On July 20, 2017, US crude oil futures’ implied volatility was 27.2%, which was 4.2% below its 15-day moving average.
Crude oil (USO)(OIIL)(DBO) and its implied volatility generally move in opposite directions. For example, on February 23, 2017, US crude oil closed at its 2017 highest price. On the same day, implied volatility hit 23.9%—a relatively low level. Since then, oil prices have fallen 13.8% while implied volatility rose by the same percentage. In the trailing week also, US crude oil futures rose 1.4% and implied volatility fell 3.5%.
US crude oil active futures could settle between $45.09 and $48.75 per barrel in the next seven days. The price range was calculated assuming normally distributed prices and using oil’s implied volatility of 27.2%. Because the standard deviation was set to 1 during the calculation, there’s a 68% chance prices will close in this range in the coming week.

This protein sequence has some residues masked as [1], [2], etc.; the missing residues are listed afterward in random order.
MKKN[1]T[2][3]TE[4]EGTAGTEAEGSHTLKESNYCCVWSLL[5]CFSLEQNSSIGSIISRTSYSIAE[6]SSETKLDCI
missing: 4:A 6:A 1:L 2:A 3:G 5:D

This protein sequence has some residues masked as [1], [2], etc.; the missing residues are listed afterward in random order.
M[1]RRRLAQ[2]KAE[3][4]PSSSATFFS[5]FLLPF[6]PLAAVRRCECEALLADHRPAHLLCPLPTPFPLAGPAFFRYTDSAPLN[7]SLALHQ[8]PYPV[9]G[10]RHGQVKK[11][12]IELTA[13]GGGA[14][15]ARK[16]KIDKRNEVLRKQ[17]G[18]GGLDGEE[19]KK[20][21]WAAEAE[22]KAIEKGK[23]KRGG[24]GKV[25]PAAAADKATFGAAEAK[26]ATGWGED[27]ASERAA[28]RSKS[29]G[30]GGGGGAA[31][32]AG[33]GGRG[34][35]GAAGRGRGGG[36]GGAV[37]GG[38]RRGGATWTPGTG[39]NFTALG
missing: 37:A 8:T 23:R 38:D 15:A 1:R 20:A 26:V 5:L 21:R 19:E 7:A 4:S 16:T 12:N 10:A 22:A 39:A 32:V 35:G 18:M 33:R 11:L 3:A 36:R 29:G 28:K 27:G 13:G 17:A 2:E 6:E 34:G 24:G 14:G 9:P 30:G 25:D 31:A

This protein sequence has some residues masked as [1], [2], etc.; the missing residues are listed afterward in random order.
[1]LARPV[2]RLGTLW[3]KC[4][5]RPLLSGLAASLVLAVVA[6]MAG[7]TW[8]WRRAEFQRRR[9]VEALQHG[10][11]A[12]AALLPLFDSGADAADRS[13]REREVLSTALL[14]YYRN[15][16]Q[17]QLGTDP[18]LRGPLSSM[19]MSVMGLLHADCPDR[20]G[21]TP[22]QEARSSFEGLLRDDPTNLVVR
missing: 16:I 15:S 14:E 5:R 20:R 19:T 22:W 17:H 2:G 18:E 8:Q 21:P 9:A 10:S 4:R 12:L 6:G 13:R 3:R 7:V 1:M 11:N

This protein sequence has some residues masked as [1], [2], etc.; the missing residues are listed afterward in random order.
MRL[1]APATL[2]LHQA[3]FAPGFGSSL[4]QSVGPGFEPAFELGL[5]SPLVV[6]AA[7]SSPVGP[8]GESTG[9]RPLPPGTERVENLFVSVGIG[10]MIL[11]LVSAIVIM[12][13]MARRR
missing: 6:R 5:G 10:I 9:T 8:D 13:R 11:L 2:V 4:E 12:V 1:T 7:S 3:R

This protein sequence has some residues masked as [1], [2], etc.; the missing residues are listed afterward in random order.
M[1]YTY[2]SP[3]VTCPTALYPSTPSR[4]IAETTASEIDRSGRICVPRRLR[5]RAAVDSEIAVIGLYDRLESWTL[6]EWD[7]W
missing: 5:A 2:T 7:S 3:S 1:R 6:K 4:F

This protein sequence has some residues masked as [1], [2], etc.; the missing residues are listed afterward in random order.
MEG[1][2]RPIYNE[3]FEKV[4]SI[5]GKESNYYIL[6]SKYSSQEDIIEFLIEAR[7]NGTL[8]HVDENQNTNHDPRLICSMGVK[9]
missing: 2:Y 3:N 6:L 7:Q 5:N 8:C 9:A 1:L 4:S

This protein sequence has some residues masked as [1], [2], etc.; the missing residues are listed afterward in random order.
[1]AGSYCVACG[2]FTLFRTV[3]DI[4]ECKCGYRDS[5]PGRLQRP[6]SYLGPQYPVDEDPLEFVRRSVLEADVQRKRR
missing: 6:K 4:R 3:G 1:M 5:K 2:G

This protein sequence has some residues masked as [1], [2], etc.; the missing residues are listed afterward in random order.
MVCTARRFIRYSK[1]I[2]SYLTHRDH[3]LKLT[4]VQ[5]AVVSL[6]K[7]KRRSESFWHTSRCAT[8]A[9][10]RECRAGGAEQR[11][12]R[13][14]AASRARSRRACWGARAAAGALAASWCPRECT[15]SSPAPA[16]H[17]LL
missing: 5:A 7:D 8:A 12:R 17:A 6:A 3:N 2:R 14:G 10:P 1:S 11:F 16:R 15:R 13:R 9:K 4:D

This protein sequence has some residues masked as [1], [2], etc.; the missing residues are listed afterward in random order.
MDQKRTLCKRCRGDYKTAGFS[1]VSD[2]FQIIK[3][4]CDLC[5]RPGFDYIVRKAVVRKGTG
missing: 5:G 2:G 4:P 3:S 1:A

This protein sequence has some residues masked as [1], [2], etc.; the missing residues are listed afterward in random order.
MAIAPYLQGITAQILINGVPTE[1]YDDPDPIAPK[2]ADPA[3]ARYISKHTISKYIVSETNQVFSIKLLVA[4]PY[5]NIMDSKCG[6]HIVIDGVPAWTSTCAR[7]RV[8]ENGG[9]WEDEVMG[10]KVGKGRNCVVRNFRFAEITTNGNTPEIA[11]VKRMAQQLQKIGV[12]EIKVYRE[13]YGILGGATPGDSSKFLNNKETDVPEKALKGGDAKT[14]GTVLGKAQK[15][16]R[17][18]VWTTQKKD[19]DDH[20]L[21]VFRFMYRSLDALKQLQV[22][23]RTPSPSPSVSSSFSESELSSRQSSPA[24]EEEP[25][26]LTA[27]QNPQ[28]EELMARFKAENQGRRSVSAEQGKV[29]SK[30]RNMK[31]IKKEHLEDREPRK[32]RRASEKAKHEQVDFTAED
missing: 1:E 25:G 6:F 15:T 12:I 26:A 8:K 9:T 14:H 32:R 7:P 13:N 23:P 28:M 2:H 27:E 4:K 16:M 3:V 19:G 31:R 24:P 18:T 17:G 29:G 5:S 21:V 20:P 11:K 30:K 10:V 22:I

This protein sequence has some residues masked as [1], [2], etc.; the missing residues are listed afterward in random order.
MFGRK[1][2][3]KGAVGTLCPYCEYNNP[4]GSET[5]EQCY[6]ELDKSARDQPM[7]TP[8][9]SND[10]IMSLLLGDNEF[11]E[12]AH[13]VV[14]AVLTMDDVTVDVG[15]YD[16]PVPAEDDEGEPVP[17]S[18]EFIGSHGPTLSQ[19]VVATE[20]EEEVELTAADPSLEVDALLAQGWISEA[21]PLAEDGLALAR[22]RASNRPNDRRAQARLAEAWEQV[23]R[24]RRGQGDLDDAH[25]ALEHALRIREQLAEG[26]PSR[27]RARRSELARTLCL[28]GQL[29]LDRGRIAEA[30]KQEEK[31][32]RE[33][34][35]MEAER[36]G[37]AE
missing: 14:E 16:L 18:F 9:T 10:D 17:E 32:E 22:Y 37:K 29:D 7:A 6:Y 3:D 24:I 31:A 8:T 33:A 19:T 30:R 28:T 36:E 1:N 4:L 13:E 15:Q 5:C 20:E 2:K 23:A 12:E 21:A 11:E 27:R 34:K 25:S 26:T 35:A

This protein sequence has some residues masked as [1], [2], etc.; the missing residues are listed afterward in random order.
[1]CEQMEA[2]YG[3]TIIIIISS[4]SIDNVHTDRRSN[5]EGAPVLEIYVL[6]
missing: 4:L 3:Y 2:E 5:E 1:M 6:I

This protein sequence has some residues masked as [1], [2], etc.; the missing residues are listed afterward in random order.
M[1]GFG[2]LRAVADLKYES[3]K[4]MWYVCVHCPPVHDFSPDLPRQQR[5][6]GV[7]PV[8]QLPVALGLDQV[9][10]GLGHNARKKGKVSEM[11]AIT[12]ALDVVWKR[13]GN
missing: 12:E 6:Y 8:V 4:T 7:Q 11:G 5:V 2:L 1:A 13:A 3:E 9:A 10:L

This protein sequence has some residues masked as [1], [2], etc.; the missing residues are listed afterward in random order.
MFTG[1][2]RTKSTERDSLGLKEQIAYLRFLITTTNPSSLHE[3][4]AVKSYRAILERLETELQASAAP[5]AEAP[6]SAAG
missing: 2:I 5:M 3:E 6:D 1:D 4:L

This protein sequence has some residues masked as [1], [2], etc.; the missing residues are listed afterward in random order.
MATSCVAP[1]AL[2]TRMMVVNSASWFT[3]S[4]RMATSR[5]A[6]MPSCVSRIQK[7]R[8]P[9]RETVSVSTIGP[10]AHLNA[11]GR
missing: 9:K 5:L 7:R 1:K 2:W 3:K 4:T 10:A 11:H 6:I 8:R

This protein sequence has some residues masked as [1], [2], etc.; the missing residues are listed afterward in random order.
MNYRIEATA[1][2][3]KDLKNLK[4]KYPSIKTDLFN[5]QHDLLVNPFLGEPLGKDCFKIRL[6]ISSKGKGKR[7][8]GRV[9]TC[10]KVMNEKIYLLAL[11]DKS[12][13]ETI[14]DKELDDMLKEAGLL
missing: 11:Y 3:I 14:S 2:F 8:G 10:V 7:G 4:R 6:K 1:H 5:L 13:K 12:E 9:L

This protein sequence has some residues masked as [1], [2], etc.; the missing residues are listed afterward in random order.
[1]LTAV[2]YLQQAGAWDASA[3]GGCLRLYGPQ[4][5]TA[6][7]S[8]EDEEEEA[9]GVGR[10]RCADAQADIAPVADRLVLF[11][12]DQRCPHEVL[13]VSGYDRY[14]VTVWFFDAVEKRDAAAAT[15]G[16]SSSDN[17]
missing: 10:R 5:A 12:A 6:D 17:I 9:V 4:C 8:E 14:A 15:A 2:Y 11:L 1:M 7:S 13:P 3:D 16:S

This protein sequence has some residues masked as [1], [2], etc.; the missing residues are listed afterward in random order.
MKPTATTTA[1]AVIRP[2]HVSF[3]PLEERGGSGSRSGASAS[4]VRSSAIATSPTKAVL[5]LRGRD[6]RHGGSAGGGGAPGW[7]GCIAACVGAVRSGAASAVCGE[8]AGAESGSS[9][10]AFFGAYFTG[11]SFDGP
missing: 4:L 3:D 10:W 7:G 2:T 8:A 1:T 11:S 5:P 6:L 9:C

So, if the oil rig count falls in the week ended July 21, 2017, oil prices could easily break above the $48 mark in the next few trading sessions. Falling rigs could be a positive development for energy ETFs like the Fidelity MSCI Energy ETF (FENY) and the Energy Select Sector SPDR ETF (XLE).
Falling rigs would help boost crude oil prices and, therefore, boost broader market indexes such as the S&P 500 Index (SPY) and the Dow Jones Industrial Average Index (DIA), as we discussed in Part 2 of this series.